When I was 15, my mom told me she wished she could send me somewhere else for two years. I knew she didn’t really mean it. I was a strong-willed kid who always pushed the limits. When my own three daughters were 13 to 15 years old, I knew exactly what she meant when she said she wanted to send me away.
Girls that age can be a handful. It seemed like no matter what I did, they were combative and irritable. Remembering my mom’s frustrations with me helped me not take my daughters’ attitudes toward me to heart. You don’t have to take your daughter’s attitude to heart, either. Here are five ways to navigate conflict with her.
1. Understand and acknowledge what she’s going through.
Teenage girls are dealing with social comparison pressure, sexuality, physical development, and fledgling adulthood. They don’t know how they fit into the world, whether or not they are enough, what to do with hormonal fluctuations, or how to respond to performance pressure in academics and sports.
As mom, you may be the person she feels the safest to unload upon. Balance the negativity she faces outside the home by being generous with words of affirmation, thus making a deposit into her sense of self. Then, when you have to correct her, it’s not depleting her more.
2. Invest in her interests.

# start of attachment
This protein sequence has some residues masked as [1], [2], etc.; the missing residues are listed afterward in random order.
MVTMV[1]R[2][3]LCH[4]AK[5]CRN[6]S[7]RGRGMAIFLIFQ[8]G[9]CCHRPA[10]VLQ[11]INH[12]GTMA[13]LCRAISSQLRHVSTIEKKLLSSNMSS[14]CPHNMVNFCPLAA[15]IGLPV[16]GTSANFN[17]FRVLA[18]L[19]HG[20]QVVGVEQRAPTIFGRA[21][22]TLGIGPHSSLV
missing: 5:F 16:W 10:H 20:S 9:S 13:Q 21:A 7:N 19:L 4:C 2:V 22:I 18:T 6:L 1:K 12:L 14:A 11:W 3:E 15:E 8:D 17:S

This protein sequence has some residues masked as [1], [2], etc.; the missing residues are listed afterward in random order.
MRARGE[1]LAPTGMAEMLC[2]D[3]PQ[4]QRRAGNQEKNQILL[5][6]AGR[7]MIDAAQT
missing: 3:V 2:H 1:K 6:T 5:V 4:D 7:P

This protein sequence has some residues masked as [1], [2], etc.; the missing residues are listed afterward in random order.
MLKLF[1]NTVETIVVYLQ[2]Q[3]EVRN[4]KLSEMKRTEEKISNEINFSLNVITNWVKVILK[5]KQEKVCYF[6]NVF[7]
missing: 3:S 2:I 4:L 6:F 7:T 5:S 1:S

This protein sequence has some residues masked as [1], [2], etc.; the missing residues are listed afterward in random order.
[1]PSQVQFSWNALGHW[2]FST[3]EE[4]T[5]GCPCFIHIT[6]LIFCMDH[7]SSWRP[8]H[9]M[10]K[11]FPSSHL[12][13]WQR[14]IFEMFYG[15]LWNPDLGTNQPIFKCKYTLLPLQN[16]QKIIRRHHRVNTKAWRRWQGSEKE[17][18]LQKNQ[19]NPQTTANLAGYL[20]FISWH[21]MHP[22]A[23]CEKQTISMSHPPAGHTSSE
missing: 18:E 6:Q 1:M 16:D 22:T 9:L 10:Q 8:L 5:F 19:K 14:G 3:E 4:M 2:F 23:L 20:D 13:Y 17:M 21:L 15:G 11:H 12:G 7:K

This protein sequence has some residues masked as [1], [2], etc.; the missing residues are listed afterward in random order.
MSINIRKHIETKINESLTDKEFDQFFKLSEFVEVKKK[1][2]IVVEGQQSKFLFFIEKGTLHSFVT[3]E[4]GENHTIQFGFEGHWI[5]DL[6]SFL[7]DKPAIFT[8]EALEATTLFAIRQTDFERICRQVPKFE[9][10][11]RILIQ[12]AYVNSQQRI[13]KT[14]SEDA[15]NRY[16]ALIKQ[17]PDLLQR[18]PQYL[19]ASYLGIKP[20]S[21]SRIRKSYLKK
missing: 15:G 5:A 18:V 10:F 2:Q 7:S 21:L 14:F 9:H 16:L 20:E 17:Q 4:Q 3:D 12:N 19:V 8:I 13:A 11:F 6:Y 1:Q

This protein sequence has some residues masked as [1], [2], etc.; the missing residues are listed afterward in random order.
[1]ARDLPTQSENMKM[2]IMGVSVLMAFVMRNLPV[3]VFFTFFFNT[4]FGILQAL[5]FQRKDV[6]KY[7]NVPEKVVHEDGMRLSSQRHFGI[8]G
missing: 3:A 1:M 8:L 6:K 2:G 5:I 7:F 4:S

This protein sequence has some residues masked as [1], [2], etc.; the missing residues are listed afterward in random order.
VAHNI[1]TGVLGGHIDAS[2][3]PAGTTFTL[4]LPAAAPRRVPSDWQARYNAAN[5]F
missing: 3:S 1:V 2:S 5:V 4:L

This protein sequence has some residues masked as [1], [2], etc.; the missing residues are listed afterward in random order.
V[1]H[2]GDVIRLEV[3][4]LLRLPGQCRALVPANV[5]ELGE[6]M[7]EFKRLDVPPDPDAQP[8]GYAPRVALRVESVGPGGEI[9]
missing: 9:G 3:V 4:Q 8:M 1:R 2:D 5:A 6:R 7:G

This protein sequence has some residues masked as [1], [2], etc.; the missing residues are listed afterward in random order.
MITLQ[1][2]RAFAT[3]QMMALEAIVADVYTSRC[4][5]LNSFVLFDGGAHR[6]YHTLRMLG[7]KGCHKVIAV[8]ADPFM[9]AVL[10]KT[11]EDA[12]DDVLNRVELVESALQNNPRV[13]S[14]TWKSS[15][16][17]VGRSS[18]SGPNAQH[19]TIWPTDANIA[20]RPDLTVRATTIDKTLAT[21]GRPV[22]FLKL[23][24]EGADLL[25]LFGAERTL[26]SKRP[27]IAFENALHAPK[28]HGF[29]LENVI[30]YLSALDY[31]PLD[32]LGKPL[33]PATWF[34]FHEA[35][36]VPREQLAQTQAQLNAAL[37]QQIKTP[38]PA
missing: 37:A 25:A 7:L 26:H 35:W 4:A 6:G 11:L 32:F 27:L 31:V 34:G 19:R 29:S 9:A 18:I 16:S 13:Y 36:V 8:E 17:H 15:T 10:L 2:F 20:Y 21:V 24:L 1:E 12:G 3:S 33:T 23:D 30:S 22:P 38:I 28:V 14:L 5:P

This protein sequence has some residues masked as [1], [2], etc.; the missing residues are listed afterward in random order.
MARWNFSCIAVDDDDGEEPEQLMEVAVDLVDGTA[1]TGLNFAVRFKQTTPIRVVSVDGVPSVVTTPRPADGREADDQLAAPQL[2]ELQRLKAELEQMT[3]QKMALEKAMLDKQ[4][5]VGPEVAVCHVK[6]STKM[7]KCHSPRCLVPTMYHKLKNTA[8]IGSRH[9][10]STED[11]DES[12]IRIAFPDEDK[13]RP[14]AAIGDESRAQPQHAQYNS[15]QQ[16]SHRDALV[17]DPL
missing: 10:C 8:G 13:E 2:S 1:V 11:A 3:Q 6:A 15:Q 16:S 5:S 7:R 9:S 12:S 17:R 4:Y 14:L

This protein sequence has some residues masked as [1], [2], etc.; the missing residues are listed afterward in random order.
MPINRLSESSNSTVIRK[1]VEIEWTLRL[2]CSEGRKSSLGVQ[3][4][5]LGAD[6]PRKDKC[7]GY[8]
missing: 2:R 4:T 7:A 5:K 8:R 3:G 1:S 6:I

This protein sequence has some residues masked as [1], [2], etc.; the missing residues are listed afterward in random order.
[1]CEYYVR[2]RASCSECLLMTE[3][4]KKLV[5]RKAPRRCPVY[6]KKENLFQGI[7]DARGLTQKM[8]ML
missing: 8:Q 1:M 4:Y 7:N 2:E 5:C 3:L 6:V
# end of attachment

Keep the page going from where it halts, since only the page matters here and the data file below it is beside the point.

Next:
Let her play her music in the car, watch her favorite shows, get involved in her activities. Volunteer with her sports teams or other school functions. Doing this will help you understand her perspective and daily interactions away from home.
3. Don’t project your own adolescence onto her.
Whether your teen years were joyful or difficult, you can’t compare them with your child’s experiences. Her experience may be the polar opposite of yours. And each of your daughters may have differing experiences from each other. Sometimes, daughters feel intimidated by their mothers. They may feel inadequate compared to you and feel ashamed that they don’t shine the same way you did.
4. Allow her to test drive her opinions.
These are the years she is experimenting with her own opinions and beliefs. Listen more than you talk. Validate what she feels even if you don’t understand it. She will change her mind many times during these years. Fighting with her when she presents outrageous opinions will only cause separation from you. If she presents something opposed to your family values, don’t get loud, fearful, or angry. Express yourself calmly and respectfully. Share how you came to your beliefs.
5. Speak your daughter’s love language.
We most feel loved when others speak our own love languages. Dr. Gary Chapman has identified five: physical touch, words of affirmation, acts of service, quality time, and gifts. No matter how old we are, we all need to feel loved. Don’t make the mistake of loving your daughter by using your love language while overlooking hers. My love languages are acts of service and quality time. One of my daughter’s is words of affirmation and another’s is physical touch. Even in the midst of conflict, they knew—when I spoke their love languages—that they were loved.
What does your daughter need from you most right now?